You are previewing Enhanced Networking on IBM z/VSE.
O'Reilly logo
Enhanced Networking on IBM z/VSE

Book Description

The importance of modern computer networks is steadily growing as increasing amounts of data are exchanged over company intranets and the Internet. Understanding current networking technologies and communication protocols that are available for the IBM® mainframe and System z® operating systems is essential for setting up your network infrastructure with IBM z/VSE®.

This IBM Redbooks® publication helps you install, tailor, and configure new networking options for z/VSE that are available with TCP/IP for VSE/ESA, IPv6/VSE, and Fast Path to Linux on System z (Linux Fast Path). We put a strong focus on network security and describe how the new OpenSSL-based SSL runtime component can be used to enhance the security of your business.

This IBM Redbooks publication extends the information that is provided in Security on IBM z/VSE, SG24-7691.

Table of Contents

  1. Front cover
  2. Notices
    1. Trademarks
  3. Preface
    1. The team who wrote this book
    2. Now you can become a published author, too!
    3. Comments welcome
    4. Stay connected to IBM Redbooks
  4. IBM Redbooks promotions
  5. Summary of changes
    1. December 2014, Second Edition
  6. Chapter 1. Networking options overview
    1. 1.1 Overview
    2. 1.2 Hardware options
      1. 1.2.1 OSA-Express
      2. 1.2.2 OSA-Integrated Console Controller
      3. 1.2.3 OSA-Express in QDIO mode
      4. 1.2.4 OSA-Express
      5. 1.2.5 OSA for NCP support
      6. 1.2.6 Intra-Ensemble Data Network support
      7. 1.2.7 OSA-Express multi-port support
      8. 1.2.8 Using VTAM (SNA) and TCP/IP (non-QDIO) parallel on the same CHPID
      9. 1.2.9 HiperSockets (IQD)
      10. 1.2.10 Virtual local area network
      11. 1.2.11 Shared OSA adapter versus HiperSockets
      12. 1.2.12 Using HiperSockets to communicate with Linux on System z
      13. 1.2.13 QDIO buffer configuration
      14. 1.2.14 Virtual OSA devices and VMAC
      15. 1.2.15 OSAX Hotswap support
    3. 1.3 Software options
      1. 1.3.1 IPv4
      2. 1.3.2 IPv6
      3. 1.3.3 Why IPv6?
      4. 1.3.4 Dual stack support
      5. 1.3.5 Migration from IPv4 to IPv6
      6. 1.3.6 IPv6 products for z/VSE
      7. 1.3.7 Securing your connections with Secure Sockets Layer
      8. 1.3.8 Options for printing
      9. 1.3.9 Overview of APIs
      10. 1.3.10 Available applications
      11. 1.3.11 Choosing a socket API when designing your applications
      12. 1.3.12 Enabling your applications for IPv6
    4. 1.4 Known problems
      1. 1.4.1 ERROR DURING OSA EXPRESS PROCESSING,REASON=002C CUU=nnnn,RETCODE=E00A
  7. Chapter 2. TCP/IP for VSE/ESA
    1. 2.1 Overview
    2. 2.2 Standard features
    3. 2.3 Other optional features
    4. 2.4 Applications that are provided with TCP/IP for VSE
    5. 2.5 Application programming interfaces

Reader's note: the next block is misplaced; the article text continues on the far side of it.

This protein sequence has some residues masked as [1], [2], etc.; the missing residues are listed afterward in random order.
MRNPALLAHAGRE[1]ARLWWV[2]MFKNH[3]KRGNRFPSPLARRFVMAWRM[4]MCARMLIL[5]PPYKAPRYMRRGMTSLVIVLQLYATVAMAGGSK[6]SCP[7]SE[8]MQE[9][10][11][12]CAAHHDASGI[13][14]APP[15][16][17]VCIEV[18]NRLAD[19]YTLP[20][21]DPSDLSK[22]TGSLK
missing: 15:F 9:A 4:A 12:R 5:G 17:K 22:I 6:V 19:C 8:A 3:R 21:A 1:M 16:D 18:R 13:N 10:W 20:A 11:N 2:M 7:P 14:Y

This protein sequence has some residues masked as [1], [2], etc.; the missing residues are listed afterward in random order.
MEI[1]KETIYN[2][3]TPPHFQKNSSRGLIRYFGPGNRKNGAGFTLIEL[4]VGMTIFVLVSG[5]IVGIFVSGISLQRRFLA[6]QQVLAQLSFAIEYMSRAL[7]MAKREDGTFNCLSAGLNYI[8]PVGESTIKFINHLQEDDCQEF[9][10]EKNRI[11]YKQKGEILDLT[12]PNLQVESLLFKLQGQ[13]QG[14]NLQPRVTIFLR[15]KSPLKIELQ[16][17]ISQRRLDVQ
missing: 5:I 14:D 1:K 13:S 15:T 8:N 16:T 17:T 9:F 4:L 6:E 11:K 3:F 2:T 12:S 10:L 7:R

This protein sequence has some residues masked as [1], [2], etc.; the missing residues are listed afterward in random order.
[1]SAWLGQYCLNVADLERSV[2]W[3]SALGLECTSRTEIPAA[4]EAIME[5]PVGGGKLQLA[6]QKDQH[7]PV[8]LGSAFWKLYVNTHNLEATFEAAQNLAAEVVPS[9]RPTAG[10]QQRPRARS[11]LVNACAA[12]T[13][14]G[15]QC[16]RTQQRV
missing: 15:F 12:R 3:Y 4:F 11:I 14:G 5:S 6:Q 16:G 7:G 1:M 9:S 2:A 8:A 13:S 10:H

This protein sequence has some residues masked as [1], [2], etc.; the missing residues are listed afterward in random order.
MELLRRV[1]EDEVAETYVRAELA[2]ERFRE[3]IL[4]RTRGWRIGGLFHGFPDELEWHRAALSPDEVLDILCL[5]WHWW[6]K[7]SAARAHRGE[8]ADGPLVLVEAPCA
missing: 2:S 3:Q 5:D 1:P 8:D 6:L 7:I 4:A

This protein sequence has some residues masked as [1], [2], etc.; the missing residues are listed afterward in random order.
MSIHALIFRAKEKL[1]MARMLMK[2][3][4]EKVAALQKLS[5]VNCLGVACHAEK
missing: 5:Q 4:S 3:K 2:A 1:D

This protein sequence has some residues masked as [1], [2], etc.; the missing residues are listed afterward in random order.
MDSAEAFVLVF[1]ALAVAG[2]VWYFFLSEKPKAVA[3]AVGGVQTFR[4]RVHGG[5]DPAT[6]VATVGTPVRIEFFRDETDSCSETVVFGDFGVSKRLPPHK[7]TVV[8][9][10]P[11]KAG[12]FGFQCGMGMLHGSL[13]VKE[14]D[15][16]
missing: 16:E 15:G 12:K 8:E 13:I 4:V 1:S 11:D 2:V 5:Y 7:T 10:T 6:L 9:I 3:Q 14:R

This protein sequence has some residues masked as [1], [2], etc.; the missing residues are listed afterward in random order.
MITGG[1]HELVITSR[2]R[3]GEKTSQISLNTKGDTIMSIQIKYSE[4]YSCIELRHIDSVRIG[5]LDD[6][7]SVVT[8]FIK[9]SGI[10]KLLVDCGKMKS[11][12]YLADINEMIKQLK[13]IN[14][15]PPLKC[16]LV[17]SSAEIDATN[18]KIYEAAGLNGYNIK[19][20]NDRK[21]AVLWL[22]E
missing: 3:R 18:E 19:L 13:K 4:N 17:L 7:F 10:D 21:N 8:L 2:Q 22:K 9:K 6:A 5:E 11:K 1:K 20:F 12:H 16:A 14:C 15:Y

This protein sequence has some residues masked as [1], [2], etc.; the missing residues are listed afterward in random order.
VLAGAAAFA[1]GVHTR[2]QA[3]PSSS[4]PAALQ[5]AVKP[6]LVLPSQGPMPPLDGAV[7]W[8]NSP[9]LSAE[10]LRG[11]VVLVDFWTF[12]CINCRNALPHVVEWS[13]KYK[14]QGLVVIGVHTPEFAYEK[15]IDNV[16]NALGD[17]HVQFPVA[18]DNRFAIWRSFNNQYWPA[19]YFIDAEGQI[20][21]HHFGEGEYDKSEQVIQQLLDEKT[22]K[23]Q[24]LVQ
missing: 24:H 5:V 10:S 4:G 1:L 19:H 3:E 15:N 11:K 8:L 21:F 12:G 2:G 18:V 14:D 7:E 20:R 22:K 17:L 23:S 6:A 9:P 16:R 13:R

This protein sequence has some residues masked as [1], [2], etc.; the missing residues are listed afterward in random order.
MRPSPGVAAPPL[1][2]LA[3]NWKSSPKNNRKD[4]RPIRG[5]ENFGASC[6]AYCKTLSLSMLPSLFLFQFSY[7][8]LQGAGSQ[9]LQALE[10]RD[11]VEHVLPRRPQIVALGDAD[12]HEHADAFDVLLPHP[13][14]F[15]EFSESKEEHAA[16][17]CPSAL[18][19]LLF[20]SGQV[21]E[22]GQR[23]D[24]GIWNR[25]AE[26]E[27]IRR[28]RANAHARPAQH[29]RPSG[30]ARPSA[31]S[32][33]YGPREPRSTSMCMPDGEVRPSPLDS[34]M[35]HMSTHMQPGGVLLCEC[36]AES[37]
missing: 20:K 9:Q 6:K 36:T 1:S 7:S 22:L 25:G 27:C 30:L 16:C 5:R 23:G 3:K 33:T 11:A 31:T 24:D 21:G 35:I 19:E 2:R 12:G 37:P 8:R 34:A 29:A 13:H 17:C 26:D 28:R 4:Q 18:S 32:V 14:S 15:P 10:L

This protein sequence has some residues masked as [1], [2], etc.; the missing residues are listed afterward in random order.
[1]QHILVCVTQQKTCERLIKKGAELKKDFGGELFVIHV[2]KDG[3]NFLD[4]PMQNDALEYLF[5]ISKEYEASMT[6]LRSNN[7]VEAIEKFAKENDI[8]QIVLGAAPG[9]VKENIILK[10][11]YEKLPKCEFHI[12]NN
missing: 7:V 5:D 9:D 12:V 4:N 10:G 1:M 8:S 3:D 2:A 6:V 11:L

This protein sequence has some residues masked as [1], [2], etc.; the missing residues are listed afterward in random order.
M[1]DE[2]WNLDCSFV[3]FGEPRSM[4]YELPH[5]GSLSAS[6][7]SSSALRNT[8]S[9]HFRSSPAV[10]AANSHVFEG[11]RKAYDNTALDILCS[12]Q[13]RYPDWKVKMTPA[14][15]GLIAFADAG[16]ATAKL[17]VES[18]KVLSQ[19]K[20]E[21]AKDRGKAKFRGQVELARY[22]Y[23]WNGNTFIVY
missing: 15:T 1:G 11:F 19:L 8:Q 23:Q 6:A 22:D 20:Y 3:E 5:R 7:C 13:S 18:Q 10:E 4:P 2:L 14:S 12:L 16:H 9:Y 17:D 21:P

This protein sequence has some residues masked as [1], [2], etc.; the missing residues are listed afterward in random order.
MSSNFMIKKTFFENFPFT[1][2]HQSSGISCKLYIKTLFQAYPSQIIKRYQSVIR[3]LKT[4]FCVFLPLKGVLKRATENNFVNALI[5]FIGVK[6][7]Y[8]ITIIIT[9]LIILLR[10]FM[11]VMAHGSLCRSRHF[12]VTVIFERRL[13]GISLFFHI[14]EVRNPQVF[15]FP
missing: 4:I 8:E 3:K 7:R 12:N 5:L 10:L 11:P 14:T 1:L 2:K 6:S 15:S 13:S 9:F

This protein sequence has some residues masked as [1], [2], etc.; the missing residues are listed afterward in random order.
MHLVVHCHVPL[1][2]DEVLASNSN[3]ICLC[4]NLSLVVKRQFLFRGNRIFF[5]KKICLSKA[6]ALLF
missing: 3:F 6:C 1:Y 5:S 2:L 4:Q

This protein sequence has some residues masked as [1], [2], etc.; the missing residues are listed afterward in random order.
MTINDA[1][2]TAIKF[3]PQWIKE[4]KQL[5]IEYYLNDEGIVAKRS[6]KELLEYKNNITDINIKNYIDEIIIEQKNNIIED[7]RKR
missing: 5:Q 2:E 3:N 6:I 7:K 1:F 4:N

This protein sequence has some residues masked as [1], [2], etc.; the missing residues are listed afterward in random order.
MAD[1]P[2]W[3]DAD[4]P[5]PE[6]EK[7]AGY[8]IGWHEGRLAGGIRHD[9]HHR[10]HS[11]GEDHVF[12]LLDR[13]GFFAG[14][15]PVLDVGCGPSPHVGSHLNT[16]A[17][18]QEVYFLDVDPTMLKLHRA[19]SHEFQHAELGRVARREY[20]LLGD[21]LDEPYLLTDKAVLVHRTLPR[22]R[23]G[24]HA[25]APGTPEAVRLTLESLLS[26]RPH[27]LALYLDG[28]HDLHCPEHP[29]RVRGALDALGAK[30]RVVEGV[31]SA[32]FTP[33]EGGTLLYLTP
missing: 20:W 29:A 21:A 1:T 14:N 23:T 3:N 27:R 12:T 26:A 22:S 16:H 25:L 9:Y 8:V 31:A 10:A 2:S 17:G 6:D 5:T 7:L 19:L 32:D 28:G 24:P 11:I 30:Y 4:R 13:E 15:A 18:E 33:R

6. 2.6 Setting up and running TCP/IP for VSE
    7. 2.7 FTP hints
      1. 2.7.1 Internal FTP server suggestions
      2. 2.7.2 Using external FTPBATCH servers
    8. 2.8 Partition priorities
    9. 2.9 Security
    10. 2.10 Remote running with REXX
    11. 2.11 Version checking
    12. 2.12 Datagram analysis
    13. 2.13 Known problems
      1. 2.13.1 Routing in a subnet
      2. 2.13.2 Using SSL ciphers
      3. 2.13.3 Secure SSL port
      4. 2.13.4 SSL client does not verify the server certificate
      5. 2.13.5 TLS issue with IBM Personal Communications 6.0.7
  8. Chapter 3. IPv6/VSE
    1. 3.1 Overview
    2. 3.2 Obtaining and activating a license key
    3. 3.3 Stack setup
      1. 3.3.1 IPv4 stack setup
      2. 3.3.2 IPv6 stack setup
      3. 3.3.3 Mixed IPv4 and IPv6 network setup
      4. 3.3.4 Setting up a dual-stacked system
      5. 3.3.5 UDPv4 in a coupled stack environment
      6. 3.3.6 Connectivity considerations
    4. 3.4 Setting up FTP
      1. 3.4.1 Security
      2. 3.4.2 VSE as a server
      3. 3.4.3 VSE as a client
    5. 3.5 Setting up TN3270
      1. 3.5.1 Setting up VTAM
      2. 3.5.2 Starting a TN3270 server
      3. 3.5.3 Controlling the terminal type
      4. 3.5.4 Connecting with IBM Personal Communications
      5. 3.5.5 Connecting with Open Text Exceed
      6. 3.5.6 Connecting with wc3270
      7. 3.5.7 Recovering from broken connections
    6. 3.6 Setting up TN3270E printing
      1. 3.6.1 TN3270E setup
      2. 3.6.2 BSTTVNET JCL
      3. 3.6.3 Node error program
    7. 3.7 Setting up SSL
      1. 3.7.1 Installing the prerequisite programs
      2. 3.7.2 Creating the keystore
      3. 3.7.3 Removing the private CA key from the client keyring file
      4. 3.7.4 Deciding whether to use the SSL proxy server or AT-TLS
      5. 3.7.5 Specifying parameters
      6. 3.7.6 Configuring the SSL proxy server
      7. 3.7.7 Configuring the AT-TLS server
      8. 3.7.8 Considerations on SSL performance
      9. 3.7.9 Considerations on blocking clear ports
      10. 3.7.10 Configuring wc3270 for SSL
      11. 3.7.11 Configuring IBM Personal Communications for SSL
      12. 3.7.12 Configuring secure FTP
      13. 3.7.13 Configuring VSE Connector Server
      14. 3.7.14 SSL client authentication
      15. 3.7.15 Using TLSv1.2
    8. 3.8 Setting up CICS Web Support
      1. 3.8.1 Modifying the CICS startup job
      2. 3.8.2 Defining the TCP/IP host name
      3. 3.8.3 Considerations for SSL
    9. 3.9 Known problems
      1. 3.9.1 VSE cannot be reached
      2. 3.9.2 BSTT075E LUNAME NOT AVAIL
      3. 3.9.3 SSL connect error with wc3270
      4. 3.9.4 Other SSL connect errors